Release Date: July 15th 2022
Reviewed by: Joshua Andre
- Be That Girl
- Bad Posture
- Even The Stars
- Sugar Spice
- The Only Problem Is
- Where Did All The Cowboys Go
- The Song
Abby Anderson, one of country music’s best kept secrets, is an artist that hadn’t been on my radar until this year. If you’ve read any of the posts on our site, you would know that both Jon and myself resonate heavily with country music. Yet for some reason Abby’s music slipped under the radar, so much so that we only found out about her music this year. One of the songs to touch my soul and spirit in a powerful way was “Fearless” from A Dog’s Journey. The piano ballad was a song that brought tears to my eyes, and as I listened to the song that YouTube recommended to me one day, the penny dropped that I was in the midst of listening to an artist who is set to become popular, inspiring, and influential within the coming months and years. Fast forward to now, and Abby recently released her debut full length album (of 9 tracks), called Sugar Spice. It’s a pop/country album, and doesn’t feature your traditional fiddles, banjos and other weird instruments like mandolins and steel guitars. However, Abby’s music is nonetheless poignant and moving; and with one listen, I’m sure you will agree with me.
I’m not saying that service [in religion] is a bad thing. Service is an amazing thing. But at least for some of the women in my life, it was service to a fault — in that I would see them not getting the things they needed or that they wanted. I found myself in a record deal, which is something that most young girls in town would kill for. But I found that little scared church girl coming out in the worst way. It felt like I was praised more when I listened quietly, the more I just did what everyone wanted me to do.
I would come home every night just so sad, because I was singing music I didn’t like, I was wearing things I didn’t like, I was in an environment I didn’t like, and I didn’t feel like it was safe for me to speak up at the same time. [My eating disorder was] a denial of my intuition, a denial of my own needs, my own wants. All I did all day was stuff down everything I wanted and just executed things the way everybody else wanted me to. And it made me sick.
The day I walked out those doors for the last time, I felt it was the first time I really had ever spoken up for myself and followed through on a deep gut feeling I had. In the past, I would have these strong gut reactions, strong gut feelings, and just deny them and just cast them aside. That day, I just remember feeling so much peace — just this lightness and this love. And I remember sitting in my car bawling happy tears, because I just felt this overwhelming blanket of love pass through me, like, ‘Everything is OK.’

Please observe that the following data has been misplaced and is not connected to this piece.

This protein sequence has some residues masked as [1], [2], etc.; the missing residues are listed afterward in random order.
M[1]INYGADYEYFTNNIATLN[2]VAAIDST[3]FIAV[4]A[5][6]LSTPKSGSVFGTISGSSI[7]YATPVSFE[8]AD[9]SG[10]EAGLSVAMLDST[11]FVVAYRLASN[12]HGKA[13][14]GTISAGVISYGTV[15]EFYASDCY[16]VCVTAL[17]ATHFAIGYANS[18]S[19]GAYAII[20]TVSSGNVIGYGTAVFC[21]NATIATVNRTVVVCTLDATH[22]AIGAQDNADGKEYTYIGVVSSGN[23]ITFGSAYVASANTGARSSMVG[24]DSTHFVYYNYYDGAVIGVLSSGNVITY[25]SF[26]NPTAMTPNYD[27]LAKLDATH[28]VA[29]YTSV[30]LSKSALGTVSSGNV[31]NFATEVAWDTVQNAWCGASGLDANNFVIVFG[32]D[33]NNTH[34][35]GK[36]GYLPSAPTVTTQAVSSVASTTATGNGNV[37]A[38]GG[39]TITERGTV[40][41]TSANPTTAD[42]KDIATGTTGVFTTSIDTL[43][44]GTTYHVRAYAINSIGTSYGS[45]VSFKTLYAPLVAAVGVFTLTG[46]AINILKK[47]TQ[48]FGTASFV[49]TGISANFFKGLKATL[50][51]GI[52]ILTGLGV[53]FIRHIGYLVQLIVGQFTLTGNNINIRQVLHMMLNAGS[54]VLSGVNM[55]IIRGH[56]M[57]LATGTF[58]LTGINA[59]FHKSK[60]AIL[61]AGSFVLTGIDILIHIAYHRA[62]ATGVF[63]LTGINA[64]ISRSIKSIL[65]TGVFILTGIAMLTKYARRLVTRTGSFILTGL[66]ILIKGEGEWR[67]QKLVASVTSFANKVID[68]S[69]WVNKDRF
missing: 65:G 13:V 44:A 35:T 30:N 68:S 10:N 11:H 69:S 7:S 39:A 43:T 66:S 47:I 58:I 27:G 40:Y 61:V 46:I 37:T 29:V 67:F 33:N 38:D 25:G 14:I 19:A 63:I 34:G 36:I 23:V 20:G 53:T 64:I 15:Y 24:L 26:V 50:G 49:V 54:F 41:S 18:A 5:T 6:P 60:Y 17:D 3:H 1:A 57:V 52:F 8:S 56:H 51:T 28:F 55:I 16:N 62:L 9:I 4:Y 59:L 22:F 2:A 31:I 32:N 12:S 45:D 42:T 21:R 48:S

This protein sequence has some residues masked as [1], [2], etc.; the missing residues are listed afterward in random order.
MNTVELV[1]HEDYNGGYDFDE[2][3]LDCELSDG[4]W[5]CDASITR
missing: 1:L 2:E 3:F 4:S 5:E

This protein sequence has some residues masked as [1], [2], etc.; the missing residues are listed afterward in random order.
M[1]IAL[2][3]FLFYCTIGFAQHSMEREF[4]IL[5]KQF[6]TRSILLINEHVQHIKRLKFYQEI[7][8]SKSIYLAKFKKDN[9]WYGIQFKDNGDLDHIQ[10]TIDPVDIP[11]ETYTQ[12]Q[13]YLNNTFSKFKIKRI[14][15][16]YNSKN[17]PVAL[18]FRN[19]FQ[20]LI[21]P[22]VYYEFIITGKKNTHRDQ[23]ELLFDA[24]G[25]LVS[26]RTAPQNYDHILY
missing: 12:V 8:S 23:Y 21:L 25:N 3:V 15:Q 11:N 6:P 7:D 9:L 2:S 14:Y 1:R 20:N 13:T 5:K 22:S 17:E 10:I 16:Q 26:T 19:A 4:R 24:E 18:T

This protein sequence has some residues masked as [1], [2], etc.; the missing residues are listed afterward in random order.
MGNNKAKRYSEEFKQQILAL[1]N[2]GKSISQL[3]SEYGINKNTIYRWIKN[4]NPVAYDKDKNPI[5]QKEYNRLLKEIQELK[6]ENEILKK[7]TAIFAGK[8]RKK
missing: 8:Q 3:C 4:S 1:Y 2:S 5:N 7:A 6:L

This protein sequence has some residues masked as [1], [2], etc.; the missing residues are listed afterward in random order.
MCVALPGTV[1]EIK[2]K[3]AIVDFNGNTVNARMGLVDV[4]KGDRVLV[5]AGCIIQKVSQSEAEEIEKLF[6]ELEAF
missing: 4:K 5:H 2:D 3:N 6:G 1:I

I used to hunch over to hide my chest because I would feel guilty if, God forbid, a man looks at ’em. Now I kind of go by the reasoning of, hey, let ’em look. [This new era], it was made possible by leaving my old beliefs — not just a church, not just a label. It was about breaking up with the story I had been telling myself.
With the story above being Abby’s ‘testimony’ of sorts, of leaving the Mormon church because it was too stifling, and instead going out on her own and creating the music that she has always wanted to; Sugar Spice isn’t like any other traditional country album I’ve heard. But it is emotional, honest, and personal- and that’s the only thing you’d want and actually hope for in an album, don’t you think? Album opener “Insecure” is a track directed to an ex, with Abby revealing that she doesn’t even miss him and that she’s not insecure anymore- in fact, she is thriving, and she wants her ex to know that. With the poignant mid-tempo guitar led ballad being a song that I’m sure everyone can relate to (the breakup of a relationship or a platonic friendship can be rough, but this melody speaks about breaking off a relationship that is toxic!); the song can also be about Abby leaving the Mormon faith or Abby leaving her label, or both. In times when we do have to leave toxic things that don’t build us up, we need to know that we are worthy, and we are valued apart from that thing we thought defined us- and Abby beautifully encapsulates this thought in the song.